Wind-farm project off Delaware coast mothballed by finances

In the age of seemingly unending financial uncertainty, the hits just keep on coming.

NRG Energy announced this week that it is suspending active development of offshore wind projects, citing the fact that Bluewater Wind — lead developer of the Mid-Atlantic Wind Park off the coast of Delaware and an NRG subsidiary — has been unable to find an investment partner and intends to terminate the project’s 200-megawatt power purchase agreement (PPA) with Delmarva Power & Light Company (DP&L) at the end of the year.

According to David Crane, NRG’s president and CEO, “Our people have worked hard and we’ve made a considerable financial investment in the Wind Park, but that effort cannot overcome the difficult and unfortunate realities of the current market. We’re not giving up, but at this moment we can’t rationally justify further investment in this project without the prospect that it can move forward within a reasonable timeframe.”

U.S. Sen. Thomas R. Carper (D.-Del.) expressed disappointment this week in NRG’s decision.

“Unfortunately, businesses small and large are facing a very challenging economic climate, and many are being forced to make tough financial decisions, such as scaling back investments in new business opportunities. While this decision is disappointing, I will not give up on the pursuit of clean, reliable, domestic energy sources such as offshore wind energy.”

Carper said he will continue to work with U.S. Sen. Chris Coons (D.-Del.), U.S. Rep. John Carney (D., Del.), Gov. Jack Markell and the Obama administration to do what they can to move forward with alternative-energy projects – including offshore wind energy production off the coast of Delaware.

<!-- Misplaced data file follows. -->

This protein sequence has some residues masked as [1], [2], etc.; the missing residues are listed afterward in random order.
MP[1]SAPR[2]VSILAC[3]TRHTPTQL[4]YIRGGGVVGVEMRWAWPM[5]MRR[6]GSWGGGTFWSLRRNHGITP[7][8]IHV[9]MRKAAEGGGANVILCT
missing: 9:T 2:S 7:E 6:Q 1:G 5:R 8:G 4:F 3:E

Since acquiring Bluewater Wind in November of 2009, NRG has made significant financial investments in development, including design and engineering studies, state and federal permitting and leasing fees, ecological assessments, and professional and consulting fees to move the Wind Park forward, officials said.

They emphasized that, at the time of the acquisition, the outlook for offshore wind was positive. The wind park was in line for a Department of Energy loan guarantee – a necessary element for a capital-intensive project – and NRG-Bluewater Wind had receive preferential development rights for a project off the coast of New Jersey and has submitted proposals for projects off the coasts of Maryland and Massachusetts.

A little more than two years later, the outlook for offshore wind and for the Delaware project has had significant changes. In particular, they cited the fact that two aspects of the project critical for success have actually gone backwards, with the decisions of Congress to eliminate funding for the Department of Energy’s loan guarantee program applicable to offshore wind, and the failure to extend the Federal Investment and Production Tax Credits for offshore wind, which expire at the end of 2012 and the end of which they said had rendered the Delaware project both un-financeable and financially untenable for the present.

Carper said that, despite the hurdles NRG has faced, he is convinced that the project is a viable one.